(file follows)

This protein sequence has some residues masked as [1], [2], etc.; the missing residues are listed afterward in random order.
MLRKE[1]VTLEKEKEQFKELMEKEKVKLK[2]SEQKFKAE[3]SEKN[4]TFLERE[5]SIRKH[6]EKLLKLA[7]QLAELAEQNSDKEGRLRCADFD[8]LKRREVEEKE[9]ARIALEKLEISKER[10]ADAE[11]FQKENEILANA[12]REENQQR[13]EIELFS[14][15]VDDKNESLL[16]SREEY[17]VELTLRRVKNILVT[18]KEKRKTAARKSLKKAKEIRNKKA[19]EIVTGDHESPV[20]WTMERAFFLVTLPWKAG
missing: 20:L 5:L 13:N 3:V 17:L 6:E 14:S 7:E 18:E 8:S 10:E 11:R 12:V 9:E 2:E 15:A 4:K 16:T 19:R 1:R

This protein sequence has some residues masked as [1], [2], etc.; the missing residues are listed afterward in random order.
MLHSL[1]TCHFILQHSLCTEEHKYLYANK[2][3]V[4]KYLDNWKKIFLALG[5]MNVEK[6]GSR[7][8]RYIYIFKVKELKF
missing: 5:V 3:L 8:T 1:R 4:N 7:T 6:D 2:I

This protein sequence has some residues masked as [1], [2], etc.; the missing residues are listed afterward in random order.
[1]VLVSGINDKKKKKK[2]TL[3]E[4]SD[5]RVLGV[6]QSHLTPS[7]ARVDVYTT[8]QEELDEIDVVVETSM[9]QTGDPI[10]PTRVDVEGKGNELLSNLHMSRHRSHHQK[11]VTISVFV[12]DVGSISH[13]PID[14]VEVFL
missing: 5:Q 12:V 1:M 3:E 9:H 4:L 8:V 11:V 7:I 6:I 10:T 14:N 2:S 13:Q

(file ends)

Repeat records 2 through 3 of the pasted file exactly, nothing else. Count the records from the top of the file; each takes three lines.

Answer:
This protein sequence has some residues masked as [1], [2], etc.; the missing residues are listed afterward in random order.
MLHSL[1]TCHFILQHSLCTEEHKYLYANK[2][3]V[4]KYLDNWKKIFLALG[5]MNVEK[6]GSR[7][8]RYIYIFKVKELKF
missing: 5:V 3:L 8:T 1:R 4:N 7:T 6:D 2:I

This protein sequence has some residues masked as [1], [2], etc.; the missing residues are listed afterward in random order.
[1]VLVSGINDKKKKKK[2]TL[3]E[4]SD[5]RVLGV[6]QSHLTPS[7]ARVDVYTT[8]QEELDEIDVVVETSM[9]QTGDPI[10]PTRVDVEGKGNELLSNLHMSRHRSHHQK[11]VTISVFV[12]DVGSISH[13]PID[14]VEVFL
missing: 5:Q 12:V 1:M 3:E 9:H 4:L 8:V 11:V 7:I 6:I 10:T 14:N 2:S 13:Q